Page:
Nick Cannon Slammed for Appearance in Video Tied to Black Militant Group

2:19 PM PST 07/16/2013 by Alex Ben Block
Nick Cannon

The host's spokesman says his brief comments supporting a September march in New York City for Trayvon Martin were an effort to help African American youth and not tied to the New Black Panther Party.

America’s Got Talent host Nick Cannon can be seen in a short video on a website promoting the “Millions For Trayvon” march on Sept. 7 (formerly the Million Youth March) in the Harlem area of New York City, which the Anti-Defamation League says is backed by “the nation’s largest anti-Semitic and racist black militant group."

However, his spokesperson says he in no way supports anti-Semitism or violent black militancy.

“Nick Cannon supports positivity, equality and unity amongst all people,” his publicist Tracy Nguyen said on Tuesday in a statement. “Any efforts to use his name by any organization, including the ADL to assert otherwise is a weak and tacky attempt to generate publicity on a non-issue.”

Nguyen said that the short video featuring Cannon was not something planned or scheduled, but rather he was asked to speak off the cuff when caught at a public event, and, being a nice guy, he made the comments.

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In a press release, the ADL said it tried to contact a representative for Cannon before going public with its warning about one of the groups behind the march, the New Black Panther Party, which has been using Cannon’s name, image and video on websites and in social media to promote the event.

Cannon is one of several people who endorse the event. Others shown online from the entertainment industry include Tommy Ford (Martin), rapper Lil Trill, DJ Greg Street and Bun B of Rap-A-Lot Records.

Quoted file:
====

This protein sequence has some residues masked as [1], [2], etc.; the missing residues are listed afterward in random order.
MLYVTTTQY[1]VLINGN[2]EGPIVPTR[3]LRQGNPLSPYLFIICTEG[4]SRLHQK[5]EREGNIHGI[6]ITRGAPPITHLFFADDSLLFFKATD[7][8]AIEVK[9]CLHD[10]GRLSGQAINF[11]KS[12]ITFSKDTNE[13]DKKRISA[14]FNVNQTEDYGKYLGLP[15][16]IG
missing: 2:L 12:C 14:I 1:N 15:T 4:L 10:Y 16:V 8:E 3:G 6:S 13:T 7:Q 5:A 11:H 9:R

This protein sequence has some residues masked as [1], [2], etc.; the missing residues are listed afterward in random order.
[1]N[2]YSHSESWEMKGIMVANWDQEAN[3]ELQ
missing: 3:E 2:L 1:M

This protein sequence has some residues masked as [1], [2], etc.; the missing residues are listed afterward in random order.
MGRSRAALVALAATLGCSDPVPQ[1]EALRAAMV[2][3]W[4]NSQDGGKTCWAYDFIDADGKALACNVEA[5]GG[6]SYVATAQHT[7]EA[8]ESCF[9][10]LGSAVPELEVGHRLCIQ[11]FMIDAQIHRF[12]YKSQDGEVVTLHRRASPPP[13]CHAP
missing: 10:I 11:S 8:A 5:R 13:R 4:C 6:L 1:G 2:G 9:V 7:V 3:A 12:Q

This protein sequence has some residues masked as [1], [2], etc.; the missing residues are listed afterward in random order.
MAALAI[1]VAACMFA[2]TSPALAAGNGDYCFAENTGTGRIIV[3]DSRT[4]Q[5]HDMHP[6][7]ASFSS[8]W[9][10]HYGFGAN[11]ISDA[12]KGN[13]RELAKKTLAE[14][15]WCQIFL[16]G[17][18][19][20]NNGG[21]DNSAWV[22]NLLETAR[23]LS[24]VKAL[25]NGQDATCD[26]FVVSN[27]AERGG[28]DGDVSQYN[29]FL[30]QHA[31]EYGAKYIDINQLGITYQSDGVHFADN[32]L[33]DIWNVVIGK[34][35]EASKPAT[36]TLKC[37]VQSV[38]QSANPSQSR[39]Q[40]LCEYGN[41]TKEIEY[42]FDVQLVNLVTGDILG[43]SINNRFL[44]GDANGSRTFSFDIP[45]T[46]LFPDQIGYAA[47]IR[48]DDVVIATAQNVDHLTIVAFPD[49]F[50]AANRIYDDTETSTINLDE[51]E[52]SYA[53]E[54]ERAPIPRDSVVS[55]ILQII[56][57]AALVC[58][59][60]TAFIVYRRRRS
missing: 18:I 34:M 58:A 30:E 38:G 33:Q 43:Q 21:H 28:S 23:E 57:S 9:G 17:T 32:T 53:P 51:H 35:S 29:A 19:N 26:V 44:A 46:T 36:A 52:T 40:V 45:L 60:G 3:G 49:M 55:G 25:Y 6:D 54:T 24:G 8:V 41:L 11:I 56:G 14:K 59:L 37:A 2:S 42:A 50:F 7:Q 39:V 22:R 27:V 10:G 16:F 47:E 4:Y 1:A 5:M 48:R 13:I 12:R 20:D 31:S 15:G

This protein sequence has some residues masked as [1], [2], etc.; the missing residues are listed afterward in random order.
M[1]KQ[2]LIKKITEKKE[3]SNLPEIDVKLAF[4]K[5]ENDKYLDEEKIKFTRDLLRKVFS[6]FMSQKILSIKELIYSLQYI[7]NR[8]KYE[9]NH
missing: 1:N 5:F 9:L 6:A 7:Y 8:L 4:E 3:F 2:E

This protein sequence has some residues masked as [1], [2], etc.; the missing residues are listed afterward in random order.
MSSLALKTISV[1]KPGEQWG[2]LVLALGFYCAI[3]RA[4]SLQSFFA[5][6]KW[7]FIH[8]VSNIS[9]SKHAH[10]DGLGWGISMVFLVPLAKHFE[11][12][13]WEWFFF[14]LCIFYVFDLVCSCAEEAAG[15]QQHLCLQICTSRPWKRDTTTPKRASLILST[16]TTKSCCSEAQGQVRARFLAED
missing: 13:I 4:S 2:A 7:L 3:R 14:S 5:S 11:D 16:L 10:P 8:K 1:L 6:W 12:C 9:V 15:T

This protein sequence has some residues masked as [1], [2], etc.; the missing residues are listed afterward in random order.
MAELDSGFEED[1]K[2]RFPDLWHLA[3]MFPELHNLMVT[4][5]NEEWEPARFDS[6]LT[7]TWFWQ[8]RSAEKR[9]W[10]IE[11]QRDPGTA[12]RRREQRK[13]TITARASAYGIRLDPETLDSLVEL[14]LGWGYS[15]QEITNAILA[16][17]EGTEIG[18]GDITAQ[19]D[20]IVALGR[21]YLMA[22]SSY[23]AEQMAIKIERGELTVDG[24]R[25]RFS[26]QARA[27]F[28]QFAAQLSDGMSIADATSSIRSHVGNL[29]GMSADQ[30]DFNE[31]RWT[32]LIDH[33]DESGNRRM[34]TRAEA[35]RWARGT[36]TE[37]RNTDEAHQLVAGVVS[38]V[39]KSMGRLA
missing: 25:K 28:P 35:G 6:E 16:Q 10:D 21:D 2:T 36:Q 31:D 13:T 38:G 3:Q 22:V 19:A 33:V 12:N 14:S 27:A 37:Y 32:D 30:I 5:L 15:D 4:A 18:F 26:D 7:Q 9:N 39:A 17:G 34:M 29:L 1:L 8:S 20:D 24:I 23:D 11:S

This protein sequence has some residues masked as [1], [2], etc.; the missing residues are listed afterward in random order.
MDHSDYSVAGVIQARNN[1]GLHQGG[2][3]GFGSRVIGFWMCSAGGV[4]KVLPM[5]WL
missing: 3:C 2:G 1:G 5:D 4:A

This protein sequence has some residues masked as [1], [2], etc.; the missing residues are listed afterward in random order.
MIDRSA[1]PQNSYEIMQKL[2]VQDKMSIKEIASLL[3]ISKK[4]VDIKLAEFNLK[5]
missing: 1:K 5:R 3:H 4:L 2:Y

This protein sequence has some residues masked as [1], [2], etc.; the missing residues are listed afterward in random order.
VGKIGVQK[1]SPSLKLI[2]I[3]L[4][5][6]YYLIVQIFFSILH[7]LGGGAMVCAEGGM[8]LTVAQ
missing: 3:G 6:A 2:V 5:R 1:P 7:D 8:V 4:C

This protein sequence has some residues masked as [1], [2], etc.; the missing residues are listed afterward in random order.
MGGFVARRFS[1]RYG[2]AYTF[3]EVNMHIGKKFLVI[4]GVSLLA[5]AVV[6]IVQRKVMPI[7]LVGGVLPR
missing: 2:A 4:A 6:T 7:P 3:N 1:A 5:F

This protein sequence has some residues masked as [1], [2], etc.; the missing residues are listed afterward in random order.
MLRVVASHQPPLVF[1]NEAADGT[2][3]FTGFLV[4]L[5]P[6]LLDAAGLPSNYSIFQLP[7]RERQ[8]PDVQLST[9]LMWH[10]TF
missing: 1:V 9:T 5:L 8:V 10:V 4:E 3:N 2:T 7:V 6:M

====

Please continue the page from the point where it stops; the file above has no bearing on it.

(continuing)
“While it is unclear if these celebrity and business leaders realize exactly who and what they are promoting, their endorsements of the Million Youth March only help to legitimize the virulently anti-Semitic and racist message of the New Black Panther Party,” said Abraham Foxman, ADL's national director.

“We hope that these public figures will take it upon themselves to completely disassociate themselves from the march,” added Foxman. “I think the last thing they would want is to have their names associated with the hateful message and mission of the New Black Panthers.”

Cannon might have an opportunity to speak about his involvement on Tuesday on the Piers Morgan program on CNN. Until now, Cannon has not spoken about the decision in the Martin case. Cannon’s appearance is to promote his role as host of America’s Got Talent and the MTV show Nick Cannon Presents Wild ‘n Out. 

In raising an alarm about the upcoming march, the ADL cites a number of outrageous statement made by New Black Panther members. A tweet from the New Black Panther Party Twitter account says, “Black people must in self-defense legally arm yourselves or harm yourselves.” Another reads “The white race is absolutely disagreeable to live with in peace. No race has ever been ale to get along with the white race in peace.”

“They are the most militant black nationalist group in the country,” says Oren Segal, director of the ADL Center on Extremism.

The march planned for Sept. 7 was originally scheduled to mark the 15th anniversary of the first  Million Youth March in 1998. That event, attended by about 30,000 people, became controversial because of statements made by speakers -- including attacks on then-New York Mayor Rudy Giuliani -- and because it ended in violent clashes with police.

The title was modified to “Millions for Trayvon” after the non-guilty verdict for George Zimmerman was announced this past weekend. That Florida court decision has led to protests, some violent, all over the country, including several in Los Angeles in recent days.

An announcement about the planned event on the One World website says that “speakers and performers will focus on self-pride, stopping violence, opposing “Stop and Frisk”, better education, stopping school closures, black economics and improving the black family.”

A spokesman for the New Black Panther Party reached by phone on Tuesday said he couldn’t speak in response to the ADL charges but that he would have someone call back to comment. That call was not returned after two hours, prior to the posting of this article.

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